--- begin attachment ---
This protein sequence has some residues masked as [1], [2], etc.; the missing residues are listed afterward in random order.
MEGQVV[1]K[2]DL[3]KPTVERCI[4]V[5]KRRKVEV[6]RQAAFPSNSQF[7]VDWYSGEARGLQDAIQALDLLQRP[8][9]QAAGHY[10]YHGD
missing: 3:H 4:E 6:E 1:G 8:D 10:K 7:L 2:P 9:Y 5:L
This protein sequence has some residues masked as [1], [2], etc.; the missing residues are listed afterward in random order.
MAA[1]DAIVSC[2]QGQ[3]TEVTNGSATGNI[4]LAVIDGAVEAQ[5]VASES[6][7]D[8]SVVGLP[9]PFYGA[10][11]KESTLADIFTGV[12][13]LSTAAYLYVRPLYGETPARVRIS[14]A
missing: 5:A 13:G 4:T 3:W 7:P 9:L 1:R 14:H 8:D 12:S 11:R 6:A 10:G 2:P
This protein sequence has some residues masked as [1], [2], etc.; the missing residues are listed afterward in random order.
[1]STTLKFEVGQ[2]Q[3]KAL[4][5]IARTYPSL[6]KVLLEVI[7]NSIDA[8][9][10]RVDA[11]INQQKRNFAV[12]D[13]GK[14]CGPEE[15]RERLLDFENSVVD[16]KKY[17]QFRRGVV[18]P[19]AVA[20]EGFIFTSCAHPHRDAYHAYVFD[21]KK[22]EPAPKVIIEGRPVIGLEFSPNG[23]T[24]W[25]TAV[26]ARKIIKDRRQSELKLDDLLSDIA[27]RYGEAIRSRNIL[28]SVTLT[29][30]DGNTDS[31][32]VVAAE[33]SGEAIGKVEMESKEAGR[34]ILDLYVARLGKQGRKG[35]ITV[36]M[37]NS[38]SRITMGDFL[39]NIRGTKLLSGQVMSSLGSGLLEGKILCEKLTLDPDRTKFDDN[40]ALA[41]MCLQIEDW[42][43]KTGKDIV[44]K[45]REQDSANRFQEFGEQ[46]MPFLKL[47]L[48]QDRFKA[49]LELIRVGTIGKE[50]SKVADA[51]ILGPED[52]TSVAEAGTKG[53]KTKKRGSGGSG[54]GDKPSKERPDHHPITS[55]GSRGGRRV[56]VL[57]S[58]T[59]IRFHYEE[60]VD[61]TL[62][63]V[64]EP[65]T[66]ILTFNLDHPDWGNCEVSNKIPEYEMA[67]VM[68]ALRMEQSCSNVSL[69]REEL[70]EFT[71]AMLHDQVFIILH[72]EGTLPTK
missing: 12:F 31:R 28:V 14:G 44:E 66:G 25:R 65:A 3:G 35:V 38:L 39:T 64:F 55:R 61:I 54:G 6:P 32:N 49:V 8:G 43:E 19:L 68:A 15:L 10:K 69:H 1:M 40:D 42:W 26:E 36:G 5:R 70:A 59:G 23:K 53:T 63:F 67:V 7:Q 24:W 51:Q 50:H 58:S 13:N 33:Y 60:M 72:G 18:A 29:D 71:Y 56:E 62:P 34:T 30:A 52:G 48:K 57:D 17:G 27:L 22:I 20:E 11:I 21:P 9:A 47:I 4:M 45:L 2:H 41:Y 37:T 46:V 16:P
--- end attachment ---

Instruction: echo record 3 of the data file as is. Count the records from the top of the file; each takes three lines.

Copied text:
This protein sequence has some residues masked as [1], [2], etc.; the missing residues are listed afterward in random order.
[1]STTLKFEVGQ[2]Q[3]KAL[4][5]IARTYPSL[6]KVLLEVI[7]NSIDA[8][9][10]RVDA[11]INQQKRNFAV[12]D[13]GK[14]CGPEE[15]RERLLDFENSVVD[16]KKY[17]QFRRGVV[18]P[19]AVA[20]EGFIFTSCAHPHRDAYHAYVFD[21]KK[22]EPAPKVIIEGRPVIGLEFSPNG[23]T[24]W[25]TAV[26]ARKIIKDRRQSELKLDDLLSDIA[27]RYGEAIRSRNIL[28]SVTLT[29][30]DGNTDS[31][32]VVAAE[33]SGEAIGKVEMESKEAGR[34]ILDLYVARLGKQGRKG[35]ITV[36]M[37]NS[38]SRITMGDFL[39]NIRGTKLLSGQVMSSLGSGLLEGKILCEKLTLDPDRTKFDDN[40]ALA[41]MCLQIEDW[42][43]KTGKDIV[44]K[45]REQDSANRFQEFGEQ[46]MPFLKL[47]L[48]QDRFKA[49]LELIRVGTIGKE[50]SKVADA[51]ILGPED[52]TSVAEAGTKG[53]KTKKRGSGGSG[54]GDKPSKERPDHHPITS[55]GSRGGRRV[56]VL[57]S[58]T[59]IRFHYEE[60]VD[61]TL[62][63]V[64]EP[65]T[66]ILTFNLDHPDWGNCEVSNKIPEYEMA[67]VM[68]ALRMEQSCSNVSL[69]REEL[70]EFT[71]AMLHDQVFIILH[72]EGTLPTK
missing: 12:F 31:R 28:V 14:G 44:E 66:G 25:R 65:A 3:G 35:V 38:L 39:T 64:F 55:R 61:I 54:G 6:P 32:N 49:V 8:G 43:E 19:L 68:A 15:L 10:K 69:H 1:M 40:D 42:W 26:E 36:G 5:R 70:A 59:G 23:K 53:T 63:F 67:V 7:Q 24:W 51:Q 50:H 58:S 13:N 33:Y 60:M 72:G 18:A 29:D 71:Y 56:E 62:P 34:T 30:A 52:G 48:K 57:D 17:G 27:L 22:I 20:E 11:I 21:P 9:A 47:I 4:M 45:L 2:H 41:Y 37:T 46:V 16:P